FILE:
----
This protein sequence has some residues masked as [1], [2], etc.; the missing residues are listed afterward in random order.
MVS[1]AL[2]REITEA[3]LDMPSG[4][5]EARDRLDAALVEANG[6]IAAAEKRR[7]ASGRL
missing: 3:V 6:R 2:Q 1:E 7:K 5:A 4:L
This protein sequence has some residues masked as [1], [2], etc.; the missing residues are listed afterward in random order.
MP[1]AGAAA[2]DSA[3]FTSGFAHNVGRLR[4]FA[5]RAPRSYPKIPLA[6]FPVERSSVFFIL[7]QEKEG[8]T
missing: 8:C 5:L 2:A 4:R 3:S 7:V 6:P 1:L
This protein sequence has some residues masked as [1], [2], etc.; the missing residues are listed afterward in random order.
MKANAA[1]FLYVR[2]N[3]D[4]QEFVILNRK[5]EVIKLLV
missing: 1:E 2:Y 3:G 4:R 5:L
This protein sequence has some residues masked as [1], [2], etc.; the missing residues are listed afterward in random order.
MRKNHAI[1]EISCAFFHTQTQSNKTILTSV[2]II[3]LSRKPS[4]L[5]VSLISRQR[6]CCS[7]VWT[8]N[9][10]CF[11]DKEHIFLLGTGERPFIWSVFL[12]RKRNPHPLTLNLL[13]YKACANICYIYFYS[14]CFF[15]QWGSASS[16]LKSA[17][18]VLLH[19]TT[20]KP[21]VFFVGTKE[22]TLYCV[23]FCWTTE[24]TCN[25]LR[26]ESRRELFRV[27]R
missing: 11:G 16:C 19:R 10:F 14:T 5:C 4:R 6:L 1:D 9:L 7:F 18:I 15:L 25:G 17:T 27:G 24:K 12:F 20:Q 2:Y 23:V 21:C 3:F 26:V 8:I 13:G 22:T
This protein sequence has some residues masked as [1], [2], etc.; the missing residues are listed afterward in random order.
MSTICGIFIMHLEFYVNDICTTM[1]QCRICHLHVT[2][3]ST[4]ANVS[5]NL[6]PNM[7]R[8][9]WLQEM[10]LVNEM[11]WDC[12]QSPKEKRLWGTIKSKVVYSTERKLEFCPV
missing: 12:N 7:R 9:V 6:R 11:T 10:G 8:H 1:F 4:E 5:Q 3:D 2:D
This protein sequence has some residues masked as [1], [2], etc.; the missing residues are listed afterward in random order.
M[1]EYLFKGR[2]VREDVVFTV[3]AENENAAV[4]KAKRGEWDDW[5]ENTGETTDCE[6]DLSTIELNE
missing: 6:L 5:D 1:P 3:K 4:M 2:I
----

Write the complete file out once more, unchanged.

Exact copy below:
This protein sequence has some residues masked as [1], [2], etc.; the missing residues are listed afterward in random order.
MVS[1]AL[2]REITEA[3]LDMPSG[4][5]EARDRLDAALVEANG[6]IAAAEKRR[7]ASGRL
missing: 3:V 6:R 2:Q 1:E 7:K 5:A 4:L
This protein sequence has some residues masked as [1], [2], etc.; the missing residues are listed afterward in random order.
MP[1]AGAAA[2]DSA[3]FTSGFAHNVGRLR[4]FA[5]RAPRSYPKIPLA[6]FPVERSSVFFIL[7]QEKEG[8]T
missing: 8:C 5:L 2:A 4:R 3:S 7:V 6:P 1:L
This protein sequence has some residues masked as [1], [2], etc.; the missing residues are listed afterward in random order.
MKANAA[1]FLYVR[2]N[3]D[4]QEFVILNRK[5]EVIKLLV
missing: 1:E 2:Y 3:G 4:R 5:L
This protein sequence has some residues masked as [1], [2], etc.; the missing residues are listed afterward in random order.
MRKNHAI[1]EISCAFFHTQTQSNKTILTSV[2]II[3]LSRKPS[4]L[5]VSLISRQR[6]CCS[7]VWT[8]N[9][10]CF[11]DKEHIFLLGTGERPFIWSVFL[12]RKRNPHPLTLNLL[13]YKACANICYIYFYS[14]CFF[15]QWGSASS[16]LKSA[17][18]VLLH[19]TT[20]KP[21]VFFVGTKE[22]TLYCV[23]FCWTTE[24]TCN[25]LR[26]ESRRELFRV[27]R
missing: 11:G 16:C 19:R 10:F 14:T 5:C 4:R 6:L 1:D 9:L 7:F 18:I 15:L 25:G 17:T 27:G 24:K 12:F 20:Q 2:Y 23:V 21:C 3:F 26:V 8:I 13:G 22:T
This protein sequence has some residues masked as [1], [2], etc.; the missing residues are listed afterward in random order.
MSTICGIFIMHLEFYVNDICTTM[1]QCRICHLHVT[2][3]ST[4]ANVS[5]NL[6]PNM[7]R[8][9]WLQEM[10]LVNEM[11]WDC[12]QSPKEKRLWGTIKSKVVYSTERKLEFCPV
missing: 12:N 7:R 9:V 6:R 11:T 10:G 8:H 1:F 4:E 5:Q 3:D 2:D
This protein sequence has some residues masked as [1], [2], etc.; the missing residues are listed afterward in random order.
M[1]EYLFKGR[2]VREDVVFTV[3]AENENAAV[4]KAKRGEWDDW[5]ENTGETTDCE[6]DLSTIELNE
missing: 6:L 5:D 1:P 3:K 4:M 2:I